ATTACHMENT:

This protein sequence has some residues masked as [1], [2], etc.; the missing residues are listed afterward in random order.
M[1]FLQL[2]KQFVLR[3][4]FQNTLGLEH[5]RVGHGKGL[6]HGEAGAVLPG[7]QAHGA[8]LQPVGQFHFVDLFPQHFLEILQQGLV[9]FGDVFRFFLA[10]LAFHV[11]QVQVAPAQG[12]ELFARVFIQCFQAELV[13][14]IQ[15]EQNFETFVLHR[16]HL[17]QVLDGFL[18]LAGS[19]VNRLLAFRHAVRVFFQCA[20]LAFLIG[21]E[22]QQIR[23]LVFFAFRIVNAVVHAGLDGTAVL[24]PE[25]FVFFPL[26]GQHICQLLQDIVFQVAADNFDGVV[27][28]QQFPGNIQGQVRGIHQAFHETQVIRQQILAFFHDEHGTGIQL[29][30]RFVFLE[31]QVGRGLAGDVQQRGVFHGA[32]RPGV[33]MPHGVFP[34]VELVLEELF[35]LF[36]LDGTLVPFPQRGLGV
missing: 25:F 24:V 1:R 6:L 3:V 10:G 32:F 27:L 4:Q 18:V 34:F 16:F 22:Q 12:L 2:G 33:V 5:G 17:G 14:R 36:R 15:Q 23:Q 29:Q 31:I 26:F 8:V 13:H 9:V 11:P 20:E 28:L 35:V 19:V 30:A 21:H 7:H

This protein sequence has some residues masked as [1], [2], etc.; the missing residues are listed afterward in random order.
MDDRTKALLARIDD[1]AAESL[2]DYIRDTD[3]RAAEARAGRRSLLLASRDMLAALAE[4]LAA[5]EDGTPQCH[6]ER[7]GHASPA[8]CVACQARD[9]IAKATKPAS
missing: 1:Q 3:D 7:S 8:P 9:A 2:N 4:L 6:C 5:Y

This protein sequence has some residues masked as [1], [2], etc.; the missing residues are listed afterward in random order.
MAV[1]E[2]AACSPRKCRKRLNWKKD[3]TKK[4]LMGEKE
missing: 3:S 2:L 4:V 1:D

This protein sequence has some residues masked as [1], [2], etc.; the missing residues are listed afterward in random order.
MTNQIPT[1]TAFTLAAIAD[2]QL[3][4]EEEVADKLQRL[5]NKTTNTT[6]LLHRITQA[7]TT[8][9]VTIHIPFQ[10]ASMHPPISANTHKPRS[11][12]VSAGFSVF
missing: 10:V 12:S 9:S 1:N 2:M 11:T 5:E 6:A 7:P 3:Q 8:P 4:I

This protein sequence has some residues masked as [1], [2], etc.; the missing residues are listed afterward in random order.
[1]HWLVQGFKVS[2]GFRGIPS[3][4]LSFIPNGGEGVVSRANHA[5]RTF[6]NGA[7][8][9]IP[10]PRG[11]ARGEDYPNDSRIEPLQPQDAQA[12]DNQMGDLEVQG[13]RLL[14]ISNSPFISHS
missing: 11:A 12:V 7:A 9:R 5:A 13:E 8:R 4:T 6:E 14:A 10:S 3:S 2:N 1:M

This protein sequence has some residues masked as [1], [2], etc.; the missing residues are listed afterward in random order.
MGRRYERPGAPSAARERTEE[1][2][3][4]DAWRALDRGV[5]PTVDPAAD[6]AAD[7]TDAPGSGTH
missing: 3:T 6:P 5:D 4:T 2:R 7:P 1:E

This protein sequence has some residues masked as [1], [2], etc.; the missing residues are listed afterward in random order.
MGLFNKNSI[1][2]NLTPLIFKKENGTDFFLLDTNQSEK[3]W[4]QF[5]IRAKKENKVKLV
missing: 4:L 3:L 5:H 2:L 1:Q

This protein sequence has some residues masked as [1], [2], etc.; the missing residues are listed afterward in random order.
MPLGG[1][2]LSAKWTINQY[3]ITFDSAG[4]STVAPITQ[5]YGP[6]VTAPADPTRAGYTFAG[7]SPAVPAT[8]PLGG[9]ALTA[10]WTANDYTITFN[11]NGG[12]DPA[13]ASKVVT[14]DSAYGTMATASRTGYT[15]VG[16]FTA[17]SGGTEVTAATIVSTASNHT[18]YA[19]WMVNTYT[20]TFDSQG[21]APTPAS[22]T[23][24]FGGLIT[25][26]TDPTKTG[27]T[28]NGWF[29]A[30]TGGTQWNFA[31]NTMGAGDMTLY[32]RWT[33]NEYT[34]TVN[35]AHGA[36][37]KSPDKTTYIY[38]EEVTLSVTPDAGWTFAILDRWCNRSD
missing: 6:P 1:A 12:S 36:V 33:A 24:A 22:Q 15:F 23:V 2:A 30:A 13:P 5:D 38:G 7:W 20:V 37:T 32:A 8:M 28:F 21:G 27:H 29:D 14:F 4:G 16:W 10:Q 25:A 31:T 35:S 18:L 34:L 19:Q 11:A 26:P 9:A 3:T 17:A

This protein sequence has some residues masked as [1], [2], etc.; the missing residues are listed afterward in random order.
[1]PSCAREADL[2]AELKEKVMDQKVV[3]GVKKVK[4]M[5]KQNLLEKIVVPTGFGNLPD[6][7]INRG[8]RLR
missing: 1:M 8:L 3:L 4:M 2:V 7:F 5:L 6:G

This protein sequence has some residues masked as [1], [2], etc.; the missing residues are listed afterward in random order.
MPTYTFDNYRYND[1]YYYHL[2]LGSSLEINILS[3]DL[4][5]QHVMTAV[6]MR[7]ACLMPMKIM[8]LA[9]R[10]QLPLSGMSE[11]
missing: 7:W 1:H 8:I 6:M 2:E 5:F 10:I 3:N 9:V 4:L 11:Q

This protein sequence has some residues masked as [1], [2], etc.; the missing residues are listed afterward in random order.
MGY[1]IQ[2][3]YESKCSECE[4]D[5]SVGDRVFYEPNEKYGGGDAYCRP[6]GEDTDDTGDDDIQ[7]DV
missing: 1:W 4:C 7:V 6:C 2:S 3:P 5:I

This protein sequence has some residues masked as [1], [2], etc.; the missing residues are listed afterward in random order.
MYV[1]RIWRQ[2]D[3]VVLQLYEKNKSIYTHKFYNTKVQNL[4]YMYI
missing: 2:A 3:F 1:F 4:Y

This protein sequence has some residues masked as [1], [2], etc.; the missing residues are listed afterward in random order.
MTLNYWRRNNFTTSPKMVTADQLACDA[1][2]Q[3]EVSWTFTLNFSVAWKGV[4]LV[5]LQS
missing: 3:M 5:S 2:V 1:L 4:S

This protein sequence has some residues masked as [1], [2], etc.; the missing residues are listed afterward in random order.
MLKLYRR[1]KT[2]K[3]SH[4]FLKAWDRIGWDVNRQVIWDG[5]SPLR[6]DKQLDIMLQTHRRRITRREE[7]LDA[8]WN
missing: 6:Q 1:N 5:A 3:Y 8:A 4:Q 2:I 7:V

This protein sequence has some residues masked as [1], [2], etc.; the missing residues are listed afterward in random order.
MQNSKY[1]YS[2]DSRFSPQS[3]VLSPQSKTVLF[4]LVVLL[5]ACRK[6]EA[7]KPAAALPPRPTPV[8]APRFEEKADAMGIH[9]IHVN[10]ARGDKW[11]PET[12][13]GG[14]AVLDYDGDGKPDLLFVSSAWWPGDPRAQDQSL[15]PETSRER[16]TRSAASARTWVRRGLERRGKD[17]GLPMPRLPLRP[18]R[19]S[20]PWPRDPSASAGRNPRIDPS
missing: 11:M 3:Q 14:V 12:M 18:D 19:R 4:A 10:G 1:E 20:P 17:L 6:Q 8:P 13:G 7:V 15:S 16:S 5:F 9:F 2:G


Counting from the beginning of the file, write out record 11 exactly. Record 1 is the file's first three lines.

This protein sequence has some residues masked as [1], [2], etc.; the missing residues are listed afterward in random order.
MGY[1]IQ[2][3]YESKCSECE[4]D[5]SVGDRVFYEPNEKYGGGDAYCRP[6]GEDTDDTGDDDIQ[7]DV
missing: 1:W 4:C 7:V 6:C 2:S 3:P 5:I